Voltage-gated proton currents regulate generation of reactive oxygen species (ROS) in phagocytic cells. In B cells, stimulation of the B cell antigen receptor (BCR) results in the production of ROS that participate in B cell activation, but the involvement of proton channels is unknown. We report here that the voltage-gated proton channel HVCN1 associated with the BCR complex and was internalized together with the BCR after activation. BCR-induced generation of ROS was lower in HVCN1-deficient B cells, which resulted in attenuated BCR signaling via impaired BCR-dependent oxidation of the tyrosine phosphatase SHP-1. This resulted in less activation of the kinases Syk and Akt, impaired mitochondrial respiration and glycolysis and diminished antibody responses in vivo. Our findings identify unanticipated functions for proton channels in B cells and demonstrate the importance of ROS in BCR signaling and downstream metabolism.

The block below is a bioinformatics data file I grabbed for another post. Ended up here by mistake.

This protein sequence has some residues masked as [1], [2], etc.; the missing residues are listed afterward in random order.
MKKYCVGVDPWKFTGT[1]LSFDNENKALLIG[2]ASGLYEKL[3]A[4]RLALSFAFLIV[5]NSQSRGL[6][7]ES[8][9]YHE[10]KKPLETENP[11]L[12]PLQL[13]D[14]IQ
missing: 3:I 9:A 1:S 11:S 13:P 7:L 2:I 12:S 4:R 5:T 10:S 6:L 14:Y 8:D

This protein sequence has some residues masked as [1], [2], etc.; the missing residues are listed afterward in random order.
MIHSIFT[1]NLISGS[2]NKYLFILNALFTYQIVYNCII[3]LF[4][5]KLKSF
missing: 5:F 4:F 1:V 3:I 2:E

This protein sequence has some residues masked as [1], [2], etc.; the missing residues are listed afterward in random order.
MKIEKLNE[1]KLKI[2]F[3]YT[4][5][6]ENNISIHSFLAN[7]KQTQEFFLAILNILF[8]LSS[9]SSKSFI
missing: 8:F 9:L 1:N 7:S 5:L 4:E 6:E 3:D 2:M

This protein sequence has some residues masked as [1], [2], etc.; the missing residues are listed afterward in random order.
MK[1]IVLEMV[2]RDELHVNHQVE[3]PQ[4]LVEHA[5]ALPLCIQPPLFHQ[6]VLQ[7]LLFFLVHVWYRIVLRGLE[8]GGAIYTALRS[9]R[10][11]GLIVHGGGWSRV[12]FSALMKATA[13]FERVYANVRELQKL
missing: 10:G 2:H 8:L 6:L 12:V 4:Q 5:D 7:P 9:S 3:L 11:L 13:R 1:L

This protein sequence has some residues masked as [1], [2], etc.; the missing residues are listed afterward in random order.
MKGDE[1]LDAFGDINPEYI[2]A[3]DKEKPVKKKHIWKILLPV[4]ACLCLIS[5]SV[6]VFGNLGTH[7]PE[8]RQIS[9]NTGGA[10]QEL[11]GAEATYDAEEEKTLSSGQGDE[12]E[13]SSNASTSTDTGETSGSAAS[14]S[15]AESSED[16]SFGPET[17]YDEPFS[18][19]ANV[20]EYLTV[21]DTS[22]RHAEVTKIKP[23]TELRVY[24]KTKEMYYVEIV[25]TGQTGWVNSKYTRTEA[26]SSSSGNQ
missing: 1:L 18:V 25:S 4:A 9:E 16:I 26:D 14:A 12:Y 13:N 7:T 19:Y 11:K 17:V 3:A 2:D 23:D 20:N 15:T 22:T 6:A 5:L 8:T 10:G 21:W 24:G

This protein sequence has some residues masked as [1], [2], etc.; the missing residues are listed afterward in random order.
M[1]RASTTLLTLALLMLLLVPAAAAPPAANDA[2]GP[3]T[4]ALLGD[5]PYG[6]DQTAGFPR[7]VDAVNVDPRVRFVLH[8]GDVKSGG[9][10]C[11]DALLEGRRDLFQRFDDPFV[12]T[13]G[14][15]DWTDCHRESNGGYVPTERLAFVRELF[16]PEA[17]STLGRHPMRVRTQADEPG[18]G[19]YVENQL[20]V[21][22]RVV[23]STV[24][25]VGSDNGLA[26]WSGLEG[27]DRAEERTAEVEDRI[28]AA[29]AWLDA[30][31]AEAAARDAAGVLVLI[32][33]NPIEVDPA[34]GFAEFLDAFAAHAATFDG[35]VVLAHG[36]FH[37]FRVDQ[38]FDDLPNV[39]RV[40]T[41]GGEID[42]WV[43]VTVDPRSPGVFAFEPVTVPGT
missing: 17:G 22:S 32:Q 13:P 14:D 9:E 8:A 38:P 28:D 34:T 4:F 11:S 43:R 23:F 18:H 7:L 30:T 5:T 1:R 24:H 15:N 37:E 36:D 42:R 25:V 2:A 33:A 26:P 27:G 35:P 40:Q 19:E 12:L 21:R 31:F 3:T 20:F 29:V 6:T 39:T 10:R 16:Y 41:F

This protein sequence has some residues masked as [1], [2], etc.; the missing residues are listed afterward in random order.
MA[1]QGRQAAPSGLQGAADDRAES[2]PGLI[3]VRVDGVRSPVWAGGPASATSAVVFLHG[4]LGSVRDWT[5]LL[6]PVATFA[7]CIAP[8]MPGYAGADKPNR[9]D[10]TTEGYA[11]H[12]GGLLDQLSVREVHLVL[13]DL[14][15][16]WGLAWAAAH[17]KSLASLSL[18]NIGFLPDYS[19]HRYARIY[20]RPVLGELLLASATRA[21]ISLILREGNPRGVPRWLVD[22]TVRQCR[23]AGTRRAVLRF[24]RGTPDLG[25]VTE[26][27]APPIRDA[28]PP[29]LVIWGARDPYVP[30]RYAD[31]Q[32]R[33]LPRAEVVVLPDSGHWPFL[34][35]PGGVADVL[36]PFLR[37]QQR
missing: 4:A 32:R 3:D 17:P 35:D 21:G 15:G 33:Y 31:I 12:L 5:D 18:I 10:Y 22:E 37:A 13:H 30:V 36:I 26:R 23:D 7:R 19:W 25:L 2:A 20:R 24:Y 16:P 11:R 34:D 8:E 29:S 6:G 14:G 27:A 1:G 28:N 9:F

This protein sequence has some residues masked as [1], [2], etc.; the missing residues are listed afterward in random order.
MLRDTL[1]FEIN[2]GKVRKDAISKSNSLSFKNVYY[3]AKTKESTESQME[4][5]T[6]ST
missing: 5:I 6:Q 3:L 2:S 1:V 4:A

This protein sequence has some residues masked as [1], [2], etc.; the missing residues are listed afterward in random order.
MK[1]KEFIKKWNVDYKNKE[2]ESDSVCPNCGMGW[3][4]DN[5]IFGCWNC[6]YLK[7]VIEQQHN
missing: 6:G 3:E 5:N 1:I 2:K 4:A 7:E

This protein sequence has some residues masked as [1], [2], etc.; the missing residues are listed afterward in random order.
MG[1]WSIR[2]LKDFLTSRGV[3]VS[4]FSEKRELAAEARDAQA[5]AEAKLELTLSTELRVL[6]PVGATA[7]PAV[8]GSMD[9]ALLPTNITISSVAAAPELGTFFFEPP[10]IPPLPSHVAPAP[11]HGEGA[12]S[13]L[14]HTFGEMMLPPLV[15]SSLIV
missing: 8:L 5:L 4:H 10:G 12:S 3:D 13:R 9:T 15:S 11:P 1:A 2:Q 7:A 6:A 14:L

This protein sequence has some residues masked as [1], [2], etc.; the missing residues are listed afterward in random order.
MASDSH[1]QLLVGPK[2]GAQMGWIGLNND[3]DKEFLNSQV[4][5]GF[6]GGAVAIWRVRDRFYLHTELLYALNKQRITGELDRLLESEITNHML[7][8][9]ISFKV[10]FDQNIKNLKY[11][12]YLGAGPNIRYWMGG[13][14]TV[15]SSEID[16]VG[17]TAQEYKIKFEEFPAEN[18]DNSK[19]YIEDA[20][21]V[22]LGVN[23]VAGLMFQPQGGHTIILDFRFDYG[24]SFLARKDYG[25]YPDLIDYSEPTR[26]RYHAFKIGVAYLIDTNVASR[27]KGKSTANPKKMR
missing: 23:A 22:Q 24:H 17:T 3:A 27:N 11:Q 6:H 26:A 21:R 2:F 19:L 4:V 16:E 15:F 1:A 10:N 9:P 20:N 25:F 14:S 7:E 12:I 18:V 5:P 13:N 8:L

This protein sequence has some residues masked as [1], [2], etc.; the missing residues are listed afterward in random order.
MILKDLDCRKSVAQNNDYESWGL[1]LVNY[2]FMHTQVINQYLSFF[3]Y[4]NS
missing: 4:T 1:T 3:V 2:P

Invasive nontyphoidal Salmonella (NTS), including Salmonella typhimurium (STm), are major yet poorly-recognized killers of infants in sub-Saharan Africa. Death in these children is usually associated with bacteremia, commonly in the absence of gastrointestinal symptoms. Evidence from humans and animal studies suggest that severe infection and bacteremia occur when specific Ab is lacking. Understanding how Ab responses to Salmonella are regulated will help develop vaccines against these devastating infections. STm induces atypical Ab responses characterized by prominent, accelerated, extrafollicular T-independent (TI) Ab against a range of surface antigens. These responses develop without concomitant germinal centers, which only appear as infection resolves. Here, we show STm rapidly induces a population of TI B220(+)CD5(-) B1b cells during infection and TI Ab from B1b cells targets the outer membrane protein (Omp) porins OmpC, OmpD and OmpF but not flagellin. When porins are used as immunogens they can ablate bacteremia and provide equivalent protection against STm as killed bacterial vaccine and this is wholly B cell-dependent. Furthermore Ab from porin-immunized chimeras, that have B1b cells, is sufficient to impair infection. Infecting with porin-deficient bacteria identifies OmpD, a protein absent from Salmonella Typhi, as a key target of Ab in these infections. This work broadens the recognized repertoire of TI protein antigens and highlights the importance of Ab from different B cell subsets in controlling STm infection. OmpD is a strong candidate vaccine target and may, in part, explain the lack of cross-protection between Salmonella Typhi and STm infections.